Tealdi, head of the departm
landscape design, will leave A
bor on Friday, May 25, and
turn on Thursday, May 31.
After the students have visi
places of interest in Chicago th
go to Lisle, Ill., where the1
arboretum is located. From
the party plans to go to the San
state park, located between Ga
Michigan City, Indiana. This
visited on Wednesday and t1
day the party return to Ann A
LECTURING PO-ITON
PEEN FOR GRAD

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3
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Co-operating with the city autbori- .,......
ties, the speedway management sees
to it that every street and road lead-
ing to the track is marked so that the
visitors cannot get lost. From early --
morning until the crowd has reached
the speedway, several of the main

I day In 7

Announcements have been r
at the University employment
of an examination to fill the v
in the position of associate 1
in the Milwaukee Public Muset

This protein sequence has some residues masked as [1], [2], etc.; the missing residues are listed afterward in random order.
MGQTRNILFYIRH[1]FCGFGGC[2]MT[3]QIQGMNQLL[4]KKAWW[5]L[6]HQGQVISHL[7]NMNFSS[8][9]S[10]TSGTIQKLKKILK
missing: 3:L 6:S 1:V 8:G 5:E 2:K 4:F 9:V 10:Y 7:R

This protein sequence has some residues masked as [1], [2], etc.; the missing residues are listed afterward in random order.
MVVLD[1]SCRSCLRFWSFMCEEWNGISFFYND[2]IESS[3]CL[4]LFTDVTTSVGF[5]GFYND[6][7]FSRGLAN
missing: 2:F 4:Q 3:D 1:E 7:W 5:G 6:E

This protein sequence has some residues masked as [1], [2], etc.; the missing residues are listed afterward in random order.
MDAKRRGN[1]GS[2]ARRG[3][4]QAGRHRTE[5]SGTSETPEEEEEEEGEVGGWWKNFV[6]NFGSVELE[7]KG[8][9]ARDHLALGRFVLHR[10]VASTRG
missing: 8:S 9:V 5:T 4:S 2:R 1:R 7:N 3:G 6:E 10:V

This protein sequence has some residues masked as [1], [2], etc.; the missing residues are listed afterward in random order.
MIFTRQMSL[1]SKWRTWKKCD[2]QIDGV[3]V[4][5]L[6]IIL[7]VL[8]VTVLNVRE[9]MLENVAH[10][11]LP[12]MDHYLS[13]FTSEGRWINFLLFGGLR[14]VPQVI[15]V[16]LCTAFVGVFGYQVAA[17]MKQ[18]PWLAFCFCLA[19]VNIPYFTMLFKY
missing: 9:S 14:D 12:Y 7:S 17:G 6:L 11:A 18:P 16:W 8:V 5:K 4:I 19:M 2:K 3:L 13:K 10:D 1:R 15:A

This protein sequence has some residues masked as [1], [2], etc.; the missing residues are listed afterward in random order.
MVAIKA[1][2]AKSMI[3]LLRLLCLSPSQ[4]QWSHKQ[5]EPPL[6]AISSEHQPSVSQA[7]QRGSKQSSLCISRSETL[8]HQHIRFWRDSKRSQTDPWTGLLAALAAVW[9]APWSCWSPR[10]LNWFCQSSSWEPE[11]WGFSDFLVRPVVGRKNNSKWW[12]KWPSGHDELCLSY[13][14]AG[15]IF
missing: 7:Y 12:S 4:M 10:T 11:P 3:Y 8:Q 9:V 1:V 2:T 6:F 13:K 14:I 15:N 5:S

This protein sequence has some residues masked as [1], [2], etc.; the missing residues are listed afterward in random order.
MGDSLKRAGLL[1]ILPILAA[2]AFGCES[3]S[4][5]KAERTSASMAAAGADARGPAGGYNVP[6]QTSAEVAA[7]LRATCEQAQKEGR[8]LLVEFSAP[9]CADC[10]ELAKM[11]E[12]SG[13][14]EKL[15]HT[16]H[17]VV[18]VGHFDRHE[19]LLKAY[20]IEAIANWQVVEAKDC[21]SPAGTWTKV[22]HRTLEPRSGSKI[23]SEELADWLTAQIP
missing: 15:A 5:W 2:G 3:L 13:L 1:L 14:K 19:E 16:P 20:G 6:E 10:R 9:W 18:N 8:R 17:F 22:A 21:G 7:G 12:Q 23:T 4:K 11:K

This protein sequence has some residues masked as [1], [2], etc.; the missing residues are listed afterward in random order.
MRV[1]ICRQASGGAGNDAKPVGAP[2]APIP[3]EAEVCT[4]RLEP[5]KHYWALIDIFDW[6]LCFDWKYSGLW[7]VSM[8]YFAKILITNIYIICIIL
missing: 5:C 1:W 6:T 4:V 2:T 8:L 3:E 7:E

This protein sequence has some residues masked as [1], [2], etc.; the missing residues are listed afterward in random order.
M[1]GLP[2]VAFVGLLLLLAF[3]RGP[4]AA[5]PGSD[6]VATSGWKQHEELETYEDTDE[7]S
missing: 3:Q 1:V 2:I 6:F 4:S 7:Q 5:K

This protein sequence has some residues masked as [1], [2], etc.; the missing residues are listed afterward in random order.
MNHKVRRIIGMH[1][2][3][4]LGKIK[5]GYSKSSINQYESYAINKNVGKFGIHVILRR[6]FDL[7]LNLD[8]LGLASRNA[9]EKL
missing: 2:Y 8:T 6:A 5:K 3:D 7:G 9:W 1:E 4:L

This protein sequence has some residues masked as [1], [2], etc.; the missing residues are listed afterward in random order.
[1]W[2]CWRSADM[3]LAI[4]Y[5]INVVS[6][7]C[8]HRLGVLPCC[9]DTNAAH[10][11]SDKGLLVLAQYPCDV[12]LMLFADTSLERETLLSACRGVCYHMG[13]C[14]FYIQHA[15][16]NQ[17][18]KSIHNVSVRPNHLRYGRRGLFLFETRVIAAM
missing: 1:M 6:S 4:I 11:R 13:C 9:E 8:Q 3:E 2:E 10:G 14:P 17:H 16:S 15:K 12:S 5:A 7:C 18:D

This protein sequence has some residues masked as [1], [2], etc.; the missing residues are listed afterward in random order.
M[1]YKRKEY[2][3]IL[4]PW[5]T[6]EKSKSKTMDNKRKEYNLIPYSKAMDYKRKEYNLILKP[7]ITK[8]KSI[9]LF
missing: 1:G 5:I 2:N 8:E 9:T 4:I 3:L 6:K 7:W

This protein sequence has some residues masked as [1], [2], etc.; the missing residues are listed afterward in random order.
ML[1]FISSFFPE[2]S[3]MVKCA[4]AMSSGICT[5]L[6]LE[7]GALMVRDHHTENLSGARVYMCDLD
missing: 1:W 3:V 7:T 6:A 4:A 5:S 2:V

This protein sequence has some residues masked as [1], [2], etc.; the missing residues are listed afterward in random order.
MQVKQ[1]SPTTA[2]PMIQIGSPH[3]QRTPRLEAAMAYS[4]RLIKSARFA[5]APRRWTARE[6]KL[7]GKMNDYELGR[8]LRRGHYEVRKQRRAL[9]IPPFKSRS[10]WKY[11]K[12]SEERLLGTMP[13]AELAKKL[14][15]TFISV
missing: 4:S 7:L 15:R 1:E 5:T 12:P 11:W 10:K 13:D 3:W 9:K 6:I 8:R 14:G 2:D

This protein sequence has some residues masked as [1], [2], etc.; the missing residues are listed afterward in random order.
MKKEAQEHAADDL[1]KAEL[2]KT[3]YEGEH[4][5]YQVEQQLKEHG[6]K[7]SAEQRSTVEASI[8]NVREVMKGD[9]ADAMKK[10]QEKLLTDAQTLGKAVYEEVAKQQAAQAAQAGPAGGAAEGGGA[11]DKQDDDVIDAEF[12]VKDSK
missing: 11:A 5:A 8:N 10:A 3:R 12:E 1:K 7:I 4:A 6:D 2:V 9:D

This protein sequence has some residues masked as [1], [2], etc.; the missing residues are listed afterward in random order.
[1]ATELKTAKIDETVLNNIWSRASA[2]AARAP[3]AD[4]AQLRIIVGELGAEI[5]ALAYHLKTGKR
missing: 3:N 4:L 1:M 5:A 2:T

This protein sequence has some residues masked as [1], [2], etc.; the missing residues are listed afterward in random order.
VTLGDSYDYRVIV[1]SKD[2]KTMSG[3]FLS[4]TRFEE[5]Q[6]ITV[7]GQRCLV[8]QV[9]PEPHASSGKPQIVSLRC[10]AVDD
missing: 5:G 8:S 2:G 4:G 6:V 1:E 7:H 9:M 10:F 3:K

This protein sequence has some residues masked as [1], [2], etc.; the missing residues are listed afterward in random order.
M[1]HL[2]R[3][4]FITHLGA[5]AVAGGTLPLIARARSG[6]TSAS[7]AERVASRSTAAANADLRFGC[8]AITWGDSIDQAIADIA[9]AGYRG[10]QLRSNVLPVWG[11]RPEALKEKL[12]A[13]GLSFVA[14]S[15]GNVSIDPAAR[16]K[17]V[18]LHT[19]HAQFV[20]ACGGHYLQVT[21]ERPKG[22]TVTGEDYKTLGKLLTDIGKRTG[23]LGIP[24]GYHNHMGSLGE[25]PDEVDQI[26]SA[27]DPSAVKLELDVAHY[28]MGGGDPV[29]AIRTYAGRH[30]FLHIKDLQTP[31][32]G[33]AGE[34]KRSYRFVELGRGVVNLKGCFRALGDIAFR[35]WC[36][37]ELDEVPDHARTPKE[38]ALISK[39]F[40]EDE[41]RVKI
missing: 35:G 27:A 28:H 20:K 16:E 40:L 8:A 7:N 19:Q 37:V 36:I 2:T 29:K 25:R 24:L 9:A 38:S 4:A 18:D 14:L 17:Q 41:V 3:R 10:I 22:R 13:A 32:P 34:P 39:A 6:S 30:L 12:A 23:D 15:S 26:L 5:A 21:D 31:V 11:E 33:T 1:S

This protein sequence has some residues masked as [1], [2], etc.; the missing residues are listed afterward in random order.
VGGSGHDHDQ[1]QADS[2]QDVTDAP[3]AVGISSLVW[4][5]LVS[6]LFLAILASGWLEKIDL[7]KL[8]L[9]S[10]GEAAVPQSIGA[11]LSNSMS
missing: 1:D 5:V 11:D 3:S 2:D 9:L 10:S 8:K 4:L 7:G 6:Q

to provide an eligible list fromn
future vacancies may be fille
The extension work of the IV
kee Museum, the, third largest
country, includes lectures for
instruction to classes of scho
dren, popular scientific field
specimen and slide loans toc
and like work. The duties of1
sociate lecturer will at first be
ly concerned with scientific i
tion of young people of gra
high school age.
This position which is open
competitive basis to any gr
commands a salary of $2,040 pi
and exempts that person from t
eral income tax. A definite ii
in salary each year is also a
People interested may obtain
particulars from the employmi
reau in room 2, University ha
-churches----
in church will remain among t
mories which are sweetest an
peaceful.
Sunday school will be held'
o'clock at the Congregationalc
followed by a sermon by Rev
on "The Creed of Pohono Bob
Puncher; A Study in Primiti
ligion." This is the true stor